Another Latin word that is occasionally useful is sic.  It is pronounced “seek”, and literally means “so”, or “thus”.  It’s used to indicate that a word or phrase is being quoted verbatim, even though it is non-standard or incorrect.  Remember the Woody Allen movie Take the Money and Run?  The bank robber handed over a note that would have been written up in the police report this way:  “Perpetrator presented demand reading  ‘Please put fifty thousand dollars into this bag and abt [sic] natural.  I have a gub [sic]’.”

For some reason sic is italicized, but i.e. and e.g. aren’t.  Another Latin phrase that isn’t italicized is etc., short for et cetera — “and others”.  It’s used to suggest that more of the same have been omitted for brevity, as in, “With the glaring exception of Los Angeles, the National Football League has teams in every major U.S. city:  New York, Chicago, Houston, Phoenix, etc.”

If you use et cetera, there should be at least two or three in the list preceding etc.  I also don’t recommend using it in love letters:  “Oh, my darling, I am spellbound by your smile, your eyes, your personality, etc.”

As a Facebook friend might comment:  “Dude, you blue [sic] it.  That wasn’t to [sic] swift.”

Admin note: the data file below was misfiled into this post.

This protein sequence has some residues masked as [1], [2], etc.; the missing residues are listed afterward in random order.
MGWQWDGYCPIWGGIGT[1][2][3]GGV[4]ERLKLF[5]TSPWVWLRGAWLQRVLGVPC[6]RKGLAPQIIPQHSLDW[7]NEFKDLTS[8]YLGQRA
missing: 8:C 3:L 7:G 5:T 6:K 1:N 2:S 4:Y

Yes, It Leans

The Traditional Pose (photo by Sally Reeder)

If Pisa’s tower didn’t lean, why would anyone go there?  That’s not to say that the city of Pisa is unappealing, but there are lots of other towns throughout Italy that are equally charming, and they are not on the must-see list for most tourists.  Pisa draws crowds to stare at a monumental mistake.

It’s about a half-hour walk from the central train station to the Piazza di Miracoli, the square that includes Pisa’s cathedral and its famously flawed bell tower.  The cathedral and baptistery were already in place when work began on the tower in 1174.  The builders no doubt had the best of intentions, but nobody seems to have done any engineering studies of the soil at a site not far from the mouth of the Arno River.  Apparently they ignored the fact that the name Pisa is derived from a Greek word that means “marshy land”.